A mental health element is a welcomed inclusion to this year’s Farm Safety Week campaign.
All week we have been highlighting farm safety tips in the hopes of raising awareness and reducing the number of accidents on Irish farms. Farmers should consider their mental wellbeing in just the same way as the physical hazards on the farm.
The demands and difficulties of farming these days are plentiful - be they financial pressures, unpredictable weather, rising costs, long hours, feelings of isolation, to name but a few. All of which can cause pressure for the farming community and can lead to issues with a farmer’s mental wellbeing.
Many farmers never stop to consider the consequences, or to take seriously the outcomes of poor mental health. They tend to focus more on their business and their animals than their own wellbeing.
“Farming is becoming an increasingly competitive and innovative industry, therefore the pressures to succeed with business have increased, leading to higher stress levels and tension for farmers,” highlighted Keith Morrison of the Farm Safety Partnership this week.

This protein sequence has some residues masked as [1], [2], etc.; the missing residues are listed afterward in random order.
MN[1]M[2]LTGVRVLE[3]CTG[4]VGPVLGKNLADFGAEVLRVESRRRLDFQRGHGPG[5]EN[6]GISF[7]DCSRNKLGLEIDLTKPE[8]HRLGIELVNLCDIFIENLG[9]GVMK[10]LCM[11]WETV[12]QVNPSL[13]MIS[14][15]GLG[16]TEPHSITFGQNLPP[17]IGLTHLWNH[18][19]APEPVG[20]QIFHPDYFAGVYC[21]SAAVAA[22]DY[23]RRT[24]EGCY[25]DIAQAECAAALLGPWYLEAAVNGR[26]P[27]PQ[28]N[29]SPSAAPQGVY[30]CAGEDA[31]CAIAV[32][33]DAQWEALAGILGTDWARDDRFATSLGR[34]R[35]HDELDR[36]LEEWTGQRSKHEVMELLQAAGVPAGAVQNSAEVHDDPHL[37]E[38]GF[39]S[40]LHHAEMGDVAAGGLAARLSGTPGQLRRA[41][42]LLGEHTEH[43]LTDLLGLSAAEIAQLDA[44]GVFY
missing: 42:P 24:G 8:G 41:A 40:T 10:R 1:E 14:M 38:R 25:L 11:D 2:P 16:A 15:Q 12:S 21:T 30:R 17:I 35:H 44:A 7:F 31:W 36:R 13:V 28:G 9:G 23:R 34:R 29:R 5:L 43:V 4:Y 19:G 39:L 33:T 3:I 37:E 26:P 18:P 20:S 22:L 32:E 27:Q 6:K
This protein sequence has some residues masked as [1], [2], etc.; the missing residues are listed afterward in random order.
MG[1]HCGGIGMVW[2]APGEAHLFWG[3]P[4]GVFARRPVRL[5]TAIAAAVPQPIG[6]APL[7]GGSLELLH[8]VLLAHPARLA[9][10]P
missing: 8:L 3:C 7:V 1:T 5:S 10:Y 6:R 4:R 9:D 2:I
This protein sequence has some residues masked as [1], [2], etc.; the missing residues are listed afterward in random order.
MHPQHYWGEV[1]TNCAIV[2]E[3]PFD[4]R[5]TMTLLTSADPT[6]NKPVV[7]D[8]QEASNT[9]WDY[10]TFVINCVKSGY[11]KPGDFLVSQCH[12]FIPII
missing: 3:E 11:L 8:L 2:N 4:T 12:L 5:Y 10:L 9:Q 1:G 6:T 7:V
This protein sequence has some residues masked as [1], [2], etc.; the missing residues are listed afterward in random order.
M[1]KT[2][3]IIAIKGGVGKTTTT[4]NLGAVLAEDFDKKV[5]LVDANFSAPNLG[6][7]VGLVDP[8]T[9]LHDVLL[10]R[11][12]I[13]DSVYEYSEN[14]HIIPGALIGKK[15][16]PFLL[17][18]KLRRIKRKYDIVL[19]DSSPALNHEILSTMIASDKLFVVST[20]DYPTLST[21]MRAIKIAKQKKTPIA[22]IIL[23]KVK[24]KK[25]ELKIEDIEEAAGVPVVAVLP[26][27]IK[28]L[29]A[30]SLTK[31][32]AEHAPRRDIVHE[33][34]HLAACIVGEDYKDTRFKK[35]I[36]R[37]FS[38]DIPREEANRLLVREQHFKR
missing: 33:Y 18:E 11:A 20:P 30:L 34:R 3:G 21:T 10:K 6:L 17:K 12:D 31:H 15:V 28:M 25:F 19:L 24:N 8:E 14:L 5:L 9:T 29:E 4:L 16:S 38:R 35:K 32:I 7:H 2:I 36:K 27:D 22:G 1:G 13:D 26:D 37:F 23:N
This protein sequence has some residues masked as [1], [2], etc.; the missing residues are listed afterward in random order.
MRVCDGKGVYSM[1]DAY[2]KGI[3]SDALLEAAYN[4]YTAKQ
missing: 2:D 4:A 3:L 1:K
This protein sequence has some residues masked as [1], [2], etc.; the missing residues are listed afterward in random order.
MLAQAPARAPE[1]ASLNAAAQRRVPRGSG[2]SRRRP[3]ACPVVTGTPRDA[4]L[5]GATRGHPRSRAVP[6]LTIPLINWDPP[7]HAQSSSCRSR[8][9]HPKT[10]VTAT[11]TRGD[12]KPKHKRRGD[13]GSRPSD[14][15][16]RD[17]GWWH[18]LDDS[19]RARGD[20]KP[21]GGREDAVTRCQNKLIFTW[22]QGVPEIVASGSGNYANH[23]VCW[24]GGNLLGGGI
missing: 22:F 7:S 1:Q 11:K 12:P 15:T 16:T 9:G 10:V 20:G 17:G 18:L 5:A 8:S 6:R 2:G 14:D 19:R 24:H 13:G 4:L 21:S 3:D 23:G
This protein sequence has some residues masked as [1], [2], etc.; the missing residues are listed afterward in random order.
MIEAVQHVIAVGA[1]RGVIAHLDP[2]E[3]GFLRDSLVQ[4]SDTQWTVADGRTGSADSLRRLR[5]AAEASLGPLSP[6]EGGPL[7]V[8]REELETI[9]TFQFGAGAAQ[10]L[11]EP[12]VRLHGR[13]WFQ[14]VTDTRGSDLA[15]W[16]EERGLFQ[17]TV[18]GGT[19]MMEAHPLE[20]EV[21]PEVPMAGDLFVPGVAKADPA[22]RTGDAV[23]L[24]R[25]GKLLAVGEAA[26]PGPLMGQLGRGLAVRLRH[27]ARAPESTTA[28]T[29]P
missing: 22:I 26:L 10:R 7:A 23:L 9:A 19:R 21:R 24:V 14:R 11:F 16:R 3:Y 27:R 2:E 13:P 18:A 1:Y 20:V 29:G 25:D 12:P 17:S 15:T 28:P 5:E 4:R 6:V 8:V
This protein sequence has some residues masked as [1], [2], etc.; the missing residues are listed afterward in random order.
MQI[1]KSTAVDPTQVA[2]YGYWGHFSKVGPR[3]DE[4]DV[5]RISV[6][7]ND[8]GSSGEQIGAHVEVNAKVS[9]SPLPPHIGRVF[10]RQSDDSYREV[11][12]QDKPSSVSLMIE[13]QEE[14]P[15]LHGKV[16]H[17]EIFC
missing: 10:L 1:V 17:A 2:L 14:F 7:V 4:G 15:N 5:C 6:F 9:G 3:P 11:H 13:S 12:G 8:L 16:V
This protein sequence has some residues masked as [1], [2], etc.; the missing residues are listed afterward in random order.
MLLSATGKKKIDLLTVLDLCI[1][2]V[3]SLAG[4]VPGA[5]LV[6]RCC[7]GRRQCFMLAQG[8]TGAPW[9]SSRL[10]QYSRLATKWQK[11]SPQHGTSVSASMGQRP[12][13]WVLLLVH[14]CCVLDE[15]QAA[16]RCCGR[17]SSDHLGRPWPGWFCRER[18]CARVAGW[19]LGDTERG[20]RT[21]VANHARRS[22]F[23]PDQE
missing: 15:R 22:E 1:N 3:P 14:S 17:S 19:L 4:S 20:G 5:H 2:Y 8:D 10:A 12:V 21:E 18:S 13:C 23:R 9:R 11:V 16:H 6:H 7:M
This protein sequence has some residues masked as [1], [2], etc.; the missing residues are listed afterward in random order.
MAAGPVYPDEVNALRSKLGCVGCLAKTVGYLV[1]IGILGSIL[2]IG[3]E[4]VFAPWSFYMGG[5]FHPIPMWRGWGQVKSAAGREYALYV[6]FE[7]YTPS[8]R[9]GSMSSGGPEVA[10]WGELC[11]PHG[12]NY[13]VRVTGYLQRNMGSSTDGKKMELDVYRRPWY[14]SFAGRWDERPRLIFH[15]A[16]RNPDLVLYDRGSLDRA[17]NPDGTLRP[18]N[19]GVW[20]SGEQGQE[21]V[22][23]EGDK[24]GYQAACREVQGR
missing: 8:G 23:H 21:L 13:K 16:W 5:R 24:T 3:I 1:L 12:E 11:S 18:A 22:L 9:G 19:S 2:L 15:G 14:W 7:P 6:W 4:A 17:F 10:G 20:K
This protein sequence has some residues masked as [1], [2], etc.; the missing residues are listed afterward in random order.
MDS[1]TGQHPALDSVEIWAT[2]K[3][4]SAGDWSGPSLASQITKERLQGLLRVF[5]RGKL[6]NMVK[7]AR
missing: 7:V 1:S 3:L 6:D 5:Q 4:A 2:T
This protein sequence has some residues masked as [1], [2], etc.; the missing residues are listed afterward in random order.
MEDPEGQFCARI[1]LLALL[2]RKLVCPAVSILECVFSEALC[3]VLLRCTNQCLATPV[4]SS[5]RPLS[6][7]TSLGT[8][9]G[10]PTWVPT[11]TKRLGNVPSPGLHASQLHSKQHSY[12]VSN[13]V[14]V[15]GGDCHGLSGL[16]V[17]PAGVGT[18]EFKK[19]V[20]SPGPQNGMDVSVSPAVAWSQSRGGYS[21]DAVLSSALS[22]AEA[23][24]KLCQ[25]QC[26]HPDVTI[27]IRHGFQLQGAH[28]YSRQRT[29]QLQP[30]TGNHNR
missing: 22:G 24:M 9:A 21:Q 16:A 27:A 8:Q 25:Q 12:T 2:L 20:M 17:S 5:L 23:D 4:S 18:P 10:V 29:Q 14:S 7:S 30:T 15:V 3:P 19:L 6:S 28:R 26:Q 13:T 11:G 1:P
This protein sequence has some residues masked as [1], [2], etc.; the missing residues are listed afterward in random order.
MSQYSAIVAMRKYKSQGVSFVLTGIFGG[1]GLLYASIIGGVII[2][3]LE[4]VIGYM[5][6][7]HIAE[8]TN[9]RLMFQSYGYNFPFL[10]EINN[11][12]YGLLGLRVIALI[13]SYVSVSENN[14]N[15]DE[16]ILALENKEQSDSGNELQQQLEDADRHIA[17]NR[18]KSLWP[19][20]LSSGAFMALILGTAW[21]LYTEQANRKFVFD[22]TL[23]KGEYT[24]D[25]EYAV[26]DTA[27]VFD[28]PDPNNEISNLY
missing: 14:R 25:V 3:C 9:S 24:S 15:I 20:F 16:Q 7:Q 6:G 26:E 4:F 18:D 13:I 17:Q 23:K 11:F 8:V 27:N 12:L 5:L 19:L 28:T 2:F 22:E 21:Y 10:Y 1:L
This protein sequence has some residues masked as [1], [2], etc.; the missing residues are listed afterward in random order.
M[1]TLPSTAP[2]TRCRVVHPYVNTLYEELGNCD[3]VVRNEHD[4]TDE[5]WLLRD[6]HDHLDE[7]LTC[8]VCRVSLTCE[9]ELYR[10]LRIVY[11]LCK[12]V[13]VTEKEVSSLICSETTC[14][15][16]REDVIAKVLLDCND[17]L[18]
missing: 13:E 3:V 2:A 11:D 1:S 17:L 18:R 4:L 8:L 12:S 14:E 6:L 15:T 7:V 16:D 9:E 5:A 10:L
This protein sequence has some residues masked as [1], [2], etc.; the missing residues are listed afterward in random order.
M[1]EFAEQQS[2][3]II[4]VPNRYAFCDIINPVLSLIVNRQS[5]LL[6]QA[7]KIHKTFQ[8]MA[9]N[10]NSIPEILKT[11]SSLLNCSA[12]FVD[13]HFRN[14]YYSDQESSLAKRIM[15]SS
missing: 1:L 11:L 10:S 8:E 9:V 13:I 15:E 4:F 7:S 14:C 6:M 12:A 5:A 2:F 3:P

Many factors that influence a farm’s viability are out of a farmer’s control. Often, these issues which cannot be controlled are what cause the most stress. Caroline Farrell of the Irish Farmers’ Association highlights the importance of learning how to manage stress and to accept the things that are outside of their control.
Tips for managing Stress
A relentless build-up of pressure, without the opportunity to recover, can lead to harmful stress. The HSA have outlined 10 stress-busting tips that will help improve your quality of life and make your farm a safer place.
- Get it all off your chest: ‘A problem shared is a problem halved’. Simply talking to someone you trust can really help;
- Accept the things you cannot change: Focus your attention and energy on the things that you can do and that you have control over;
- Get enough sleep: Rest is important to revitalise your body and mind;
- Take things one step at a time: Be aware of negative thoughts and try to focus on the positive.
- Work it off: Doing exercise gives you energy and makes you feel better;
- Take time to relax: Make time for yourself. Do something you enjoy such as watching the GAA, listening to music or reading;
- Prioritise: Review how you organise your time. Prioritise tasks, make lists and reward yourself for doing them;
- Be assertive: Don’t try to please everybody. Learn to say ‘no’;
- Eat healthy: Eat fruit and vegetables and drinks lots of water. Cut down on eating foods that are high in fats, sugars and salt;
- Keep your mind active: Playing cards, doing quizzes or crosswords etc.